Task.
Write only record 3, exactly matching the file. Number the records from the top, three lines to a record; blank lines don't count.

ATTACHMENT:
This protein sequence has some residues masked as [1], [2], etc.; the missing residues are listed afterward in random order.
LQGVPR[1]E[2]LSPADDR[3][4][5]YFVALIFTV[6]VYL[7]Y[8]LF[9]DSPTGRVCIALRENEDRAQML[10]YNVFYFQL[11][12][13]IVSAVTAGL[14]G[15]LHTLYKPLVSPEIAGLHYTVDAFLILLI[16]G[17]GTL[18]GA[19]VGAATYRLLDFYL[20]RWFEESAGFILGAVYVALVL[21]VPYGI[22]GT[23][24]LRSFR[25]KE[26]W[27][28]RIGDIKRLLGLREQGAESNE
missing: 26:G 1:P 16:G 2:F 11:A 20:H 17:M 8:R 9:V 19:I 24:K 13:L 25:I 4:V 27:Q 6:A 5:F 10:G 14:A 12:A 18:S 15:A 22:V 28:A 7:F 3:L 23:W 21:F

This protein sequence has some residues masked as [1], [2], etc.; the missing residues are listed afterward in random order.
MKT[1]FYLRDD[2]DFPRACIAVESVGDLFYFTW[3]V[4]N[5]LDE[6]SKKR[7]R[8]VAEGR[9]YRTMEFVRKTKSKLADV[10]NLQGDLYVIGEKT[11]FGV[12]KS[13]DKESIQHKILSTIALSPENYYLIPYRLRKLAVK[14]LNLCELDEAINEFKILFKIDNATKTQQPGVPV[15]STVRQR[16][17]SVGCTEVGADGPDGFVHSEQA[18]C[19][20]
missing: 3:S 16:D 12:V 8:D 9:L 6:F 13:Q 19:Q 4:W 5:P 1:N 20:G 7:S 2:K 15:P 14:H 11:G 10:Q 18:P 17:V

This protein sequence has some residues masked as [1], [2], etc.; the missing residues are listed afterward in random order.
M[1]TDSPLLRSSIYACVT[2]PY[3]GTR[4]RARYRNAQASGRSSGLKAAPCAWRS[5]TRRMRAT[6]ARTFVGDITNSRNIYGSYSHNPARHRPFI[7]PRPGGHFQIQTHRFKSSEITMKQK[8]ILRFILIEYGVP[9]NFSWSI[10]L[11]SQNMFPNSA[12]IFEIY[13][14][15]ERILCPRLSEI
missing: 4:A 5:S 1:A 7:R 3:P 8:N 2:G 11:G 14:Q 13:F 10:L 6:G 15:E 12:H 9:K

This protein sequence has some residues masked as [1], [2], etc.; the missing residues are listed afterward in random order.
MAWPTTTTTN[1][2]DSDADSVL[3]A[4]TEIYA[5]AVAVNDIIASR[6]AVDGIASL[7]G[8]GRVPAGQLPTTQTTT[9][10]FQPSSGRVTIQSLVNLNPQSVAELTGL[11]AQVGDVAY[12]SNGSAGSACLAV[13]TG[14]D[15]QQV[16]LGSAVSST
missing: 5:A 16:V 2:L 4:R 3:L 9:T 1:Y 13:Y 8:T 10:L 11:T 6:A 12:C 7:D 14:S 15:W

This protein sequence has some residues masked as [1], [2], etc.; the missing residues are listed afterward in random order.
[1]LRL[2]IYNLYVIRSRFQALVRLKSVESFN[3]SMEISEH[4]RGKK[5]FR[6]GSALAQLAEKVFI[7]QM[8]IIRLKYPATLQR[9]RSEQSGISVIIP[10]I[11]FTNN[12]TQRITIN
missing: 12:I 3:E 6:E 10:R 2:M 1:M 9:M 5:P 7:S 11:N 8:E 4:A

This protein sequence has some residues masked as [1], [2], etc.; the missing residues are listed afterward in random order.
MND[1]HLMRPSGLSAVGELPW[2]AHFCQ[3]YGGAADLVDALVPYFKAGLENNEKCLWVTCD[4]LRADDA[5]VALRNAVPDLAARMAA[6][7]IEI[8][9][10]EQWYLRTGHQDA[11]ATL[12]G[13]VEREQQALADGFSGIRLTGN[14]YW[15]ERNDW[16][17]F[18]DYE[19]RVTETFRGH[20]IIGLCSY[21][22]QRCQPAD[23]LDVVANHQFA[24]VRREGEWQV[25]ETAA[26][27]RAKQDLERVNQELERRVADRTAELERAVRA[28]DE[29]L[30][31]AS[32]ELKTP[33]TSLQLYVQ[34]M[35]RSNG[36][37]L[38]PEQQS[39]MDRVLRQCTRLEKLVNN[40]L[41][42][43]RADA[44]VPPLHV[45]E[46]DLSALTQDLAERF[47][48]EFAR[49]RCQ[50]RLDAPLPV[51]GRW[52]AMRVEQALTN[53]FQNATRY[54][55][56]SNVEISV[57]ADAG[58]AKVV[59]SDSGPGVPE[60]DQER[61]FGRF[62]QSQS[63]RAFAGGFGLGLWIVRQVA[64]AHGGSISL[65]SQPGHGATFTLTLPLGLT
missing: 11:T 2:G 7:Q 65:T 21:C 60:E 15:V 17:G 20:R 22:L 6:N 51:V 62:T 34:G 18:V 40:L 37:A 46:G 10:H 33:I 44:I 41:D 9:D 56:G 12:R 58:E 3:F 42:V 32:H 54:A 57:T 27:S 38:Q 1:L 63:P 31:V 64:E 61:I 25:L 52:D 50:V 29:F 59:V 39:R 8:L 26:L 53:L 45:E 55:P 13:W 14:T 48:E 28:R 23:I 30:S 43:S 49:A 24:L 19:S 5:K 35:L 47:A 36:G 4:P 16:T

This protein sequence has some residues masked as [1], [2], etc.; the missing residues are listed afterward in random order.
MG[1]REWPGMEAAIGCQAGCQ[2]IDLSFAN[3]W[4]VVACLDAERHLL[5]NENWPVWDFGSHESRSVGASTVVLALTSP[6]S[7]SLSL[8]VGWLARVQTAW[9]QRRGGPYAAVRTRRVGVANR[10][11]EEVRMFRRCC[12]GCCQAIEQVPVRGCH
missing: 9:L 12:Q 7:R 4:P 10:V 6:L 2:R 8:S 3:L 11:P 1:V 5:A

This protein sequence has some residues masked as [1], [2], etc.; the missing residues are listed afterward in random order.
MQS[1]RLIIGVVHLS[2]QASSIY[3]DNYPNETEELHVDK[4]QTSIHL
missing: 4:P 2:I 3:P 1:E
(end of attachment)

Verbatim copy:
This protein sequence has some residues masked as [1], [2], etc.; the missing residues are listed afterward in random order.
M[1]TDSPLLRSSIYACVT[2]PY[3]GTR[4]RARYRNAQASGRSSGLKAAPCAWRS[5]TRRMRAT[6]ARTFVGDITNSRNIYGSYSHNPARHRPFI[7]PRPGGHFQIQTHRFKSSEITMKQK[8]ILRFILIEYGVP[9]NFSWSI[10]L[11]SQNMFPNSA[12]IFEIY[13][14][15]ERILCPRLSEI
missing: 4:A 5:S 1:A 7:R 3:P 8:N 2:G 11:G 14:Q 13:F 10:L 6:G 15:E 12:H 9:K